There is an American Football League rule against using champagne in a locker room for the purpose of a) drinking, b) sloshing on people or c) posing for cameras with. The idea, of course, is to improve the tone of celebrations.
"We just don't think it looks very elegant to see a bunch of athletes pouring champagne," says AFL President Milt Woodard. So the Kansas City Chiefs carried half a dozen cases of special domestic mouthwash into their locker room last Sunday, popped the corks and stood around gargling joyously at each other—their right as the AFL's 1966 champions and the league's first representative in the Super Bowl game against the NFL.
"Gentlemen," said Middle Linebacker Sherrill Headrick, climbing atop a trunk and calling for attention, "I would like to announce that I am very, very happy at this moment." The announcement was almost lost among the exploding corks, the yelling, the wrestling and the other announcements that were being made simultaneously. It was entirely wasted on one thin, quiet, handsome fellow who was out of his uniform and into the shower before the Chiefs' owner, Lamar Hunt, could even struggle up the stairs into the locker room.
Lenny Dawson—known as Daddy Cool Breeze to the Chiefs—was knotting his tie and combing his hair while most of his teammates were still tearing the tape off their hands and ankles.
January 9, 1967
Although he had been subjected to a pass rush that had thrown him for 63 yards in losses, Dawson, the Kansas City quarterback, looked as if he had just come in from the golf course. That is the Dawson way. "Inside," says his coach, Hank Stram, "Lenny may be dying. Outside, you'd never guess it."
Last Sunday, in the Chiefs' 31-7 defeat of the Buffalo Bills on a thoroughly cold, wet, miserable day in Buffalo's War Memorial Stadium, Dawson was superb. He completed 16 of 24 passes for 227 yards and two touchdowns, with no interceptions. He ran five times for 28 yards. He faced up to a confusing blitz. He called more audibles than usual. It was such a big day that Dawson almost admitted it.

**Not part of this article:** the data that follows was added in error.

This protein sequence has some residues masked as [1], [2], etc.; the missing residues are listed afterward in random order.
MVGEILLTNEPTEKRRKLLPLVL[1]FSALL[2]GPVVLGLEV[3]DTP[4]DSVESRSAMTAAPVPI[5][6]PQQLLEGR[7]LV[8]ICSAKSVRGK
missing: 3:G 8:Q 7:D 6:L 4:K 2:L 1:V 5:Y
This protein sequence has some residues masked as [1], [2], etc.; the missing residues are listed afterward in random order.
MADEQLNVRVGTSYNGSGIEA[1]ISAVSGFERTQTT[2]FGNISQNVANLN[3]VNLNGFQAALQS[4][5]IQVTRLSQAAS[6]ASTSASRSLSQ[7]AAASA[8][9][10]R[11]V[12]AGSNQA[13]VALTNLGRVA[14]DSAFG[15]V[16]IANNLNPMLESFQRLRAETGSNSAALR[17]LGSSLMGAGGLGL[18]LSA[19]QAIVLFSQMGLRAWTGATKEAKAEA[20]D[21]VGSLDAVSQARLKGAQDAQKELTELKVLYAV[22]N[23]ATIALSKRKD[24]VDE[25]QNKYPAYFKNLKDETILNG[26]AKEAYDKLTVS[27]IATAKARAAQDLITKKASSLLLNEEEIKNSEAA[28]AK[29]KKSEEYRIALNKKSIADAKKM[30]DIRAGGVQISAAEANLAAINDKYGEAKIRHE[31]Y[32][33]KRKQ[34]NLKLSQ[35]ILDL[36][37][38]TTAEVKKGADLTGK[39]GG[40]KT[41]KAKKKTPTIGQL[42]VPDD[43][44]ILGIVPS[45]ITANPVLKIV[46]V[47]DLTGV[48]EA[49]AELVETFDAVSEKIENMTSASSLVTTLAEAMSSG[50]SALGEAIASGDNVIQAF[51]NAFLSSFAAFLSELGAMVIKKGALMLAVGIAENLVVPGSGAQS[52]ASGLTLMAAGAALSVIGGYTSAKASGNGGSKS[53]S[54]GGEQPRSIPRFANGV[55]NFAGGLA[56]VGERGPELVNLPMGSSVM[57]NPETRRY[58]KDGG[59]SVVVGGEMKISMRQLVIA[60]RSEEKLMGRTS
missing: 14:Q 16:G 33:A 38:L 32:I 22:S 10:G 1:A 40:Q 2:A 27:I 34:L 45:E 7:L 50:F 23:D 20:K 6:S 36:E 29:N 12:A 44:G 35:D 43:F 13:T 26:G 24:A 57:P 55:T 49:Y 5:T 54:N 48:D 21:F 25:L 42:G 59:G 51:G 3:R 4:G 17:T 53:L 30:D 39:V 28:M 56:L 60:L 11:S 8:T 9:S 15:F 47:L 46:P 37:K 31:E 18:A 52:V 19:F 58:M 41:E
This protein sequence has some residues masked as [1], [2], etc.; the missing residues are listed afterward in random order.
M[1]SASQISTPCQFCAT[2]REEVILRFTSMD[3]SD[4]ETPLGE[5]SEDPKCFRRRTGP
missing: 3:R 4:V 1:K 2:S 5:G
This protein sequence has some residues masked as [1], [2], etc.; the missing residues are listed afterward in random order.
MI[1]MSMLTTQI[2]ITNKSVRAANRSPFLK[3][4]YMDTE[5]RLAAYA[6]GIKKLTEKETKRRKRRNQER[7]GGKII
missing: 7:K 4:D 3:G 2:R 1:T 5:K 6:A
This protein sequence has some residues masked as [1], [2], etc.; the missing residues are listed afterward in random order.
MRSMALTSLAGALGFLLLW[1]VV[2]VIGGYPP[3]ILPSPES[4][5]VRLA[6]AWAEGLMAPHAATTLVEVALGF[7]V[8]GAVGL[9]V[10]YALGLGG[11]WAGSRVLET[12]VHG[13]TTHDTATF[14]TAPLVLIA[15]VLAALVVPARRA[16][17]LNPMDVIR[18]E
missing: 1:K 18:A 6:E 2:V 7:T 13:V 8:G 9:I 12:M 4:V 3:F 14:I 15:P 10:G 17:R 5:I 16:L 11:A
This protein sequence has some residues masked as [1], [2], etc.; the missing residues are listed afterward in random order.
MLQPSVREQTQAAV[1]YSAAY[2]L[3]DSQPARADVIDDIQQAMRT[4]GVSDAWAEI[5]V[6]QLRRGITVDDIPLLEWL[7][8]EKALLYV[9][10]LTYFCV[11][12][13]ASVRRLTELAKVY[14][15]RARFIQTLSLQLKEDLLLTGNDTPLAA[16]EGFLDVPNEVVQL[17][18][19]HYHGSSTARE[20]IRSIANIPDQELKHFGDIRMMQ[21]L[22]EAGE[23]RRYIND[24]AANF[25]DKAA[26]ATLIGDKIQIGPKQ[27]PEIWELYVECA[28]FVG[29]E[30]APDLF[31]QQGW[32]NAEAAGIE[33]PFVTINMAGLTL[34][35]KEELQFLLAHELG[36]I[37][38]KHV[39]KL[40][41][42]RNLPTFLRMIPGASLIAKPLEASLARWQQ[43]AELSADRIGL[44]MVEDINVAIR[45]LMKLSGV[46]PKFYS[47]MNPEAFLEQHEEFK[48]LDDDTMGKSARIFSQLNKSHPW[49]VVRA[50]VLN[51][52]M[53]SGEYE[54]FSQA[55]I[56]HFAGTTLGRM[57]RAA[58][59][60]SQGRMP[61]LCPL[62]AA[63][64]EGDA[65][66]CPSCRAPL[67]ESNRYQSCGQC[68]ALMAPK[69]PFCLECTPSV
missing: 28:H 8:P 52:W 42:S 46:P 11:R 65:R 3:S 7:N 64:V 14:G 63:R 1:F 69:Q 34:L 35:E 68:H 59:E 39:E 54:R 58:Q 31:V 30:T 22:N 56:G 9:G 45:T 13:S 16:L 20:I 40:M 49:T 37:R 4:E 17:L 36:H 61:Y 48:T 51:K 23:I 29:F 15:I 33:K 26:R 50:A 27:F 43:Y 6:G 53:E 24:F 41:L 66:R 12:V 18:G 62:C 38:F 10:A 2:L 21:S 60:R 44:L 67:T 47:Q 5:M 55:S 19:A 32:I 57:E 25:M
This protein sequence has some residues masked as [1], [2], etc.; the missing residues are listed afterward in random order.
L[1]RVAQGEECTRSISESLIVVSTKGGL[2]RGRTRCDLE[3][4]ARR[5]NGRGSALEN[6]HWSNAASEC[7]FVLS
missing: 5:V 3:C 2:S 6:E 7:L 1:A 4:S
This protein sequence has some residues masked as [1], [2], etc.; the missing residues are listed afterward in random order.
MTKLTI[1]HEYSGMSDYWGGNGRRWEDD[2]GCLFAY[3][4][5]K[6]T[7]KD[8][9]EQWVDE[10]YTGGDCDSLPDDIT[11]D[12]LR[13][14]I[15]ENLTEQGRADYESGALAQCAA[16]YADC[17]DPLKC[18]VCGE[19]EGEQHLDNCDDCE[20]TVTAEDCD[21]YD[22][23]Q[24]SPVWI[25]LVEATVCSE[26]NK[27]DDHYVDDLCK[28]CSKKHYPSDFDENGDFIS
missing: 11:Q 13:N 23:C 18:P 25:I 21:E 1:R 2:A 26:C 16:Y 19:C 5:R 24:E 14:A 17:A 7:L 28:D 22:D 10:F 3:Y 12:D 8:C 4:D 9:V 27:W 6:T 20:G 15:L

"This," he said, "is the second most thrilling day of my life." The second most thrilling? "Yeah," he said. "The first most thrilling is coming up on January 15."
Although they had just finished beating a very tough team, the Chiefs began at once to think about their next opponents—the Green Bay Packers. The Green Bay-Dallas game had not begun at the time the Chiefs got through with Buffalo, but the Packers were the team on the minds of the Kansas City players.
"Personally, I'd much rather play Green Bay than Dallas," said Jerry Mays, who has been All-AFL at both defensive end and tackle. "I'd be so high against Dallas [he was born there and went to college at SMU] that it might hurt me. But the reason I'd rather play Green Bay is that the Packers are established as the best in the NFL over a period of years. We want to play the best. If we had to play Dallas and we beat the Cowboys, people would say, 'Oh, well, the Cowboys were a fluke team, anyway.'
"This is not taking anything away from the Cowboys, but they have no more experience than we have. They started the same year we did. My opinion may be biased, prejudiced and naive, but I don't see how any team could have had a tougher defensive line than Buffalo. I don't think it's possible."
Dawson is inclined to agree. He played two years for Cleveland behind Milt Plum. Before that, he was a backup quarterback to Bobby Layne at Pittsburgh. "This club," said Dawson, "is better than either Cleveland or Pittsburgh when I was with them. As a quarterback, if you can throw the ball where you want to it doesn't make any difference what league you're in."